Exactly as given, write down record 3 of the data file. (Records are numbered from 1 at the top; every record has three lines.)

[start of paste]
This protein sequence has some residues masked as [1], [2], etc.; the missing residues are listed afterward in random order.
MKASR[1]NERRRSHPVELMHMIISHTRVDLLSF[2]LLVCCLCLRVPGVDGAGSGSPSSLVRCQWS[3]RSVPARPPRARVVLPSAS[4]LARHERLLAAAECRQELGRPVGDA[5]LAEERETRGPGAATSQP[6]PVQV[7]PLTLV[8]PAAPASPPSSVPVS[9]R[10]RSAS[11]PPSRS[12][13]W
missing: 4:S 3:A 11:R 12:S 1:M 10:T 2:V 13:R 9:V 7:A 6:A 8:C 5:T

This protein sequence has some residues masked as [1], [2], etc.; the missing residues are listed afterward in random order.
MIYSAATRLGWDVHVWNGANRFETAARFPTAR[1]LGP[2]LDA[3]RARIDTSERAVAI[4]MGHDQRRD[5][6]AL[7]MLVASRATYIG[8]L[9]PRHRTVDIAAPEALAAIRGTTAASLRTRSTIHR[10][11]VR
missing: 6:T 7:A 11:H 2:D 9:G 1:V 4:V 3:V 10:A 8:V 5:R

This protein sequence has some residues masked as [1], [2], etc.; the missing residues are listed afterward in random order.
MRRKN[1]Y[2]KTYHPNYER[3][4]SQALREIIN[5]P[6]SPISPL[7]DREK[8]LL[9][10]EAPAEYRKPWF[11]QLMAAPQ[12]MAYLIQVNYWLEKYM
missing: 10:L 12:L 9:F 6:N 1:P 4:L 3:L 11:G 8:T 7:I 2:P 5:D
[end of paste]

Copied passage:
This protein sequence has some residues masked as [1], [2], etc.; the missing residues are listed afterward in random order.
MRRKN[1]Y[2]KTYHPNYER[3][4]SQALREIIN[5]P[6]SPISPL[7]DREK[8]LL[9][10]EAPAEYRKPWF[11]QLMAAPQ[12]MAYLIQVNYWLEKYM
missing: 10:L 12:L 9:F 6:N 1:P 4:L 3:L 11:G 8:T 7:I 2:P 5:D